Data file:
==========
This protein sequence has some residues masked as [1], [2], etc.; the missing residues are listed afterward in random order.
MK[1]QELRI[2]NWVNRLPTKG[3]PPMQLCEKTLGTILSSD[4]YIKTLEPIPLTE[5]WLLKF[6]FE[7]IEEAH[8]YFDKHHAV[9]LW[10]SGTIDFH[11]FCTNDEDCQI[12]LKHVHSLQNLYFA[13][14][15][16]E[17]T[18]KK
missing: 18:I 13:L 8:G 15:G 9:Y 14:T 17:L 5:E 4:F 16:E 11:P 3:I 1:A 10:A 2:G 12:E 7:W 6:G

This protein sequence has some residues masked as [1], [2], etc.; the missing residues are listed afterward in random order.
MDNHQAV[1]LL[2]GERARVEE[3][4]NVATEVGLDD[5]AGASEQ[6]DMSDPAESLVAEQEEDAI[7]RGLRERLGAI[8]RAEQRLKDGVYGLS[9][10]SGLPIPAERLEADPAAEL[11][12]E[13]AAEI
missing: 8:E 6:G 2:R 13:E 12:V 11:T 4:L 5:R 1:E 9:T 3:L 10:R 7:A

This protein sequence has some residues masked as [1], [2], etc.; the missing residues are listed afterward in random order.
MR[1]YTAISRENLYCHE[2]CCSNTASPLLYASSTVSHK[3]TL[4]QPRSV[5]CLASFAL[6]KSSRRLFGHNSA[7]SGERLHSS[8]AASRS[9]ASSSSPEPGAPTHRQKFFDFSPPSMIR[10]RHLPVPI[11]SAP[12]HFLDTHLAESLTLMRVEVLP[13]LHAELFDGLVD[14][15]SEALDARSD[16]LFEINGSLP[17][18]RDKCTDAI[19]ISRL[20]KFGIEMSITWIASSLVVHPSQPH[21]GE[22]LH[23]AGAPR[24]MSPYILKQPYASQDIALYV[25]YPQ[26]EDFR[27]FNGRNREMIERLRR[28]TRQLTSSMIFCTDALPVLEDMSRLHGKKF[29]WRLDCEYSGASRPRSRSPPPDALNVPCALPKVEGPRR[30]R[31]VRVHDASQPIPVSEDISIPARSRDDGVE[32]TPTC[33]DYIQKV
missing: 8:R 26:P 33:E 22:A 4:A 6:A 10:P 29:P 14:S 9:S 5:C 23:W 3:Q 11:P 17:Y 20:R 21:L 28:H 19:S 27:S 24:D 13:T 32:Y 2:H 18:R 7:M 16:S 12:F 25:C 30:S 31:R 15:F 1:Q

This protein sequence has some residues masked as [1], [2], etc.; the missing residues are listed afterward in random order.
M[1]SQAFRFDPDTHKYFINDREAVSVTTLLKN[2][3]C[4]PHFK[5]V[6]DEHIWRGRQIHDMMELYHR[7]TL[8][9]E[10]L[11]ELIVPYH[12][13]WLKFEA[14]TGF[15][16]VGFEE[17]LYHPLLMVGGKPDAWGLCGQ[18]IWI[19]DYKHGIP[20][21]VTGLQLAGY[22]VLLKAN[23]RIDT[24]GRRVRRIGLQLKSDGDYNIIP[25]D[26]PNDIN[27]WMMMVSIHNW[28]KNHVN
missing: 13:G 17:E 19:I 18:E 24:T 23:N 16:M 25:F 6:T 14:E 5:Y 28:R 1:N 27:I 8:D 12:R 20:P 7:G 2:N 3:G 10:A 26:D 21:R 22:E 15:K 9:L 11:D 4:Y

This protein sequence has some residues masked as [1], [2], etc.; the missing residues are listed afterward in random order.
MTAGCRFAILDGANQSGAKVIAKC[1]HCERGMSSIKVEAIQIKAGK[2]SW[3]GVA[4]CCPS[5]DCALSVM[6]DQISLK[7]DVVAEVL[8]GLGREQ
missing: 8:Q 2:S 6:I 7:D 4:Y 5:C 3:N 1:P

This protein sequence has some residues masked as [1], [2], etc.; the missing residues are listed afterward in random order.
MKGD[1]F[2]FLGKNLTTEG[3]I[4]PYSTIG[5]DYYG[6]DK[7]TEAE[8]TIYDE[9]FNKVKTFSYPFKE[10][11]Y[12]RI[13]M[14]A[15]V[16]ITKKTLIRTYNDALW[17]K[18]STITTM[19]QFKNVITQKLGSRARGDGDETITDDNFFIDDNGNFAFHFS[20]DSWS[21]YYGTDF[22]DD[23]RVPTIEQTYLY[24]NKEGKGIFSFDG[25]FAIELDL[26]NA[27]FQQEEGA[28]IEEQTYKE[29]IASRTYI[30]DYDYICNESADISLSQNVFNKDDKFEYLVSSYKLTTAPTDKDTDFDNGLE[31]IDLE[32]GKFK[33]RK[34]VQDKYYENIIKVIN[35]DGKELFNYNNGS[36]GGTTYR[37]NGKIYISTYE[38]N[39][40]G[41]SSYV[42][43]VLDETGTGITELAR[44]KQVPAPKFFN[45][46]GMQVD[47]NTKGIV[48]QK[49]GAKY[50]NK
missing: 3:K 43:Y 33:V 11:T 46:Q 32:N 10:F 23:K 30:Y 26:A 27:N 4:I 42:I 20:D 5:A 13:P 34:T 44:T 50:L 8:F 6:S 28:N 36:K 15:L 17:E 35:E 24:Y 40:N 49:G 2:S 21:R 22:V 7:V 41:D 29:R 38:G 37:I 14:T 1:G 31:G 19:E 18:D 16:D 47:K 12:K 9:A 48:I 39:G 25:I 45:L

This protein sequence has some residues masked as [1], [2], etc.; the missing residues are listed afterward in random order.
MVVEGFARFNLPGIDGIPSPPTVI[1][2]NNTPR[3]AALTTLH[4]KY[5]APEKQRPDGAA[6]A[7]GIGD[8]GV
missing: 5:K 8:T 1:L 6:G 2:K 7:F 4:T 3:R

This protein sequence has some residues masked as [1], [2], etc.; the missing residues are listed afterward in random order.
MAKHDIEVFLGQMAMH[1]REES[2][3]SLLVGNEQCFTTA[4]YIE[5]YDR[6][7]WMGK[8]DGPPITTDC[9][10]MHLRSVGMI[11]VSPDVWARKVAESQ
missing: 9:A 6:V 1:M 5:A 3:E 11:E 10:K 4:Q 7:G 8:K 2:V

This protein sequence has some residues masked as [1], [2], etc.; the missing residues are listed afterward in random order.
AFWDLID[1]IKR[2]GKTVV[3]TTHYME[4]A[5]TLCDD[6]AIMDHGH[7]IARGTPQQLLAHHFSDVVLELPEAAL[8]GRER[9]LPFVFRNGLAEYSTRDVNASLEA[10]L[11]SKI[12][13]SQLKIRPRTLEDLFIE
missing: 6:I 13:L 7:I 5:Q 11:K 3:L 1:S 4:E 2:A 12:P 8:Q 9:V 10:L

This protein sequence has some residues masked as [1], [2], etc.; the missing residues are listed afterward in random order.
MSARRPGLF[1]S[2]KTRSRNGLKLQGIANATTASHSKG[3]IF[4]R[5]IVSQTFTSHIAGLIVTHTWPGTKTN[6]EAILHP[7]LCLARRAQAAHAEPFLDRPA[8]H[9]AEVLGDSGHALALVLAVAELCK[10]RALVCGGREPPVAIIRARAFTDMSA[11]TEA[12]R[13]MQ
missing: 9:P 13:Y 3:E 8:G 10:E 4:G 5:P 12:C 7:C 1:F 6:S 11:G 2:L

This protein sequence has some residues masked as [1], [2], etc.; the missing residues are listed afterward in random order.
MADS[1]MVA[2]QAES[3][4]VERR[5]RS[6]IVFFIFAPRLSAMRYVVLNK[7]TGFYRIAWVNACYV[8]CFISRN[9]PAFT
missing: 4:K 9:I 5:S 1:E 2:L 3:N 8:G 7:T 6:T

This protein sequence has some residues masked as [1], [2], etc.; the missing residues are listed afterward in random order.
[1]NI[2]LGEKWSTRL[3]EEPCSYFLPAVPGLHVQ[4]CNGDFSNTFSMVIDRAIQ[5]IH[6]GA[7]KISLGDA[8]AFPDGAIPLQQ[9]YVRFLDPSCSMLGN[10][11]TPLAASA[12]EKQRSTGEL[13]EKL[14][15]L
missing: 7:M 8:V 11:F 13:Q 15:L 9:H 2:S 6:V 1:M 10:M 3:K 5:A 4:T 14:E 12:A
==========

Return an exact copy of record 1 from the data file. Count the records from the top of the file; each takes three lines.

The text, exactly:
This protein sequence has some residues masked as [1], [2], etc.; the missing residues are listed afterward in random order.
MK[1]QELRI[2]NWVNRLPTKG[3]PPMQLCEKTLGTILSSD[4]YIKTLEPIPLTE[5]WLLKF[6]FE[7]IEEAH[8]YFDKHHAV[9]LW[10]SGTIDFH[11]FCTNDEDCQI[12]LKHVHSLQNLYFA[13][14][15][16]E[17]T[18]KK
missing: 18:I 13:L 8:G 15:G 9:Y 14:T 17:L 5:E 4:F 16:E 11:P 3:I 1:A 10:A 2:G 12:E 7:W 6:G